When I set out to solve responsive tables, I figured it would take a whole team a couple of weeks and we would build a microscopic component to provide clever shuffling of
<div> elements. Instead, my conclusion led me to the opposite. Responsive tables are less about making them responsive and more about presenting them in responsive environments.
<table> element for things that it would make sense to copy and paste into a spreadsheet. This means that a table should be used when the data is best presented as such, and the alternatives are inferior. Which in turn means that responsiveness should be about presenting tables more or less as they are. That is, without distorting or rearranging them or the surrounding layout in a way that makes either lose meaning.
Content, not layout
The mantra “never use tables for layout” has been repeated for what seems like twenty years. And as with most things that start with “never use”, only the first part seems to stick. It has mostly led to good things, but it has also led people, including myself, to believe that tables, or rather the
<table> element, is bad. Its lack of responsiveness a contributing factor.
I’m fairly certain the original intent was “never use the
<table> element for layout”. Which is slightly more precise but provides a lot more insight.
It implies that tables are not layout. Yet, by striving for responsive tables, we keep treating them as such. I’ll be the first one to admit that I have seen tables as something that must adapt to the viewport to match the layout. But tables are not a way of placing content, it is content. And it holds data. Data that has meaning because of its relation and position to the other data in the table. Not unlike other kinds of content, such as figures, maps and text, where one single part holds little meaning on its own, but moving it around will alter the total.
The mantra also means that there are use cases where the
<table> element is the best and perhaps only solution. An interpretation which might have snuffed out some of the nested
<div>-based tables and libraries that make data near-impossible to copy and paste or make sense of using assistive tech. Not too different from showing your text as images.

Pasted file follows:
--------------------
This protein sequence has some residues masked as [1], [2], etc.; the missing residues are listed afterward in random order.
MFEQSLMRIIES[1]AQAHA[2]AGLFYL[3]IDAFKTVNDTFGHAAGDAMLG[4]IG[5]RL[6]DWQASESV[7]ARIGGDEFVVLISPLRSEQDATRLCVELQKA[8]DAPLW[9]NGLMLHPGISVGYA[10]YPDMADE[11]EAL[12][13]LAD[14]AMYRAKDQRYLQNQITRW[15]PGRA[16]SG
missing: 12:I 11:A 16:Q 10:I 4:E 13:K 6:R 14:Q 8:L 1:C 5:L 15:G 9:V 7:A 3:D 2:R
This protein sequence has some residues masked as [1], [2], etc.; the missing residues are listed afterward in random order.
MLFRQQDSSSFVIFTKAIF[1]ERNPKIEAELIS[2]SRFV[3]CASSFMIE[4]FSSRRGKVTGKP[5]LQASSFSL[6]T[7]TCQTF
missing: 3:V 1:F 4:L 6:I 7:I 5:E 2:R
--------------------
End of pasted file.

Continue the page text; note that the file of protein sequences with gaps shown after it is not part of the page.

Scaling and scrolling
If you manage to scale down and rearrange a table without change or loss of meaning, then go for it. That can usually be done with data-attributes and CSS or by making a separate description list component. This is usually unproblematic for smaller tables that are part of articles or a larger interface.
Scaling like that is not a viable option for table-heavy interfaces with maybe ten to twenty columns and twenty to hundred rows with sorting and filtering. In such cases, overflow and scroll is your friend. But make sure it can be tabbed to when overflowing, and that only the table is scrolling horizontally, not the entire page.
For such big tables, 1500 px can be a small screen. The solution can then be to provide users with more control. For instance, selecting which columns to show, adjusting widths or the font size manually.
Widths and readability
Responsiveness doesn’t make all screens equally convenient to use. If a huge part of the user base is required to work on mobile, it might be time to reconsider the table and the data altogether. But table-heavy services tend to be used by office workers, which makes ever-increasing screen sizes a more pressing matter. Responsiveness is also about not filling the entire viewport.
Tables should not be set to 100 per cent width – or any width at all. Out of the box, tables take up the space they need within what is available. If the container is smaller, the columns will shrink down to either the biggest data piece or the individually set min-width of each column before it starts overflowing. If the container is wider, the table columns will either be as wide as their data plus padding or individually set max-width.
Whenever you start filling the width of the layout, you move that unpredictable, infinite empty space into your content. Making that, in turn, fall apart. In terms of tables, it increases the spacing between the columns, making it difficult to follow the rows.
Wrapping long lines by setting a column’s max-width might be helpful for readability as well. Just remember to align the content at the top of the cells, so the users can follow the sequential flow of the writing system – the reading direction.
Some tables are not
Not using the
<table> element for layout means that content that isn’t tabular data, but might look like tables, should use something else. Content that needs to be aligned in some kind of fashion doesn’t automatically call for the
<table> element. If it has nested content, and lots of actions, it’s probably some sort of toolbar, listing or separate boxes instead. And a block element with flex or grid is probably a better choice.
I don’t think tables are perfect the way they are, but it’s the best we have at the moment – and they have an undeserved bad reputation. For the foreseeable future, it makes more sense to keep most tabular data in tables without shuffling them around too much.
There are different types of tables that solve different things. But chasing a CSS grid or flexbox level of responsiveness only mutates tables into something they’re not. Maybe, within ten years time, the
<table> element and corresponding CSS will see improvements, while still remaining a meaningful way to arrange and display data.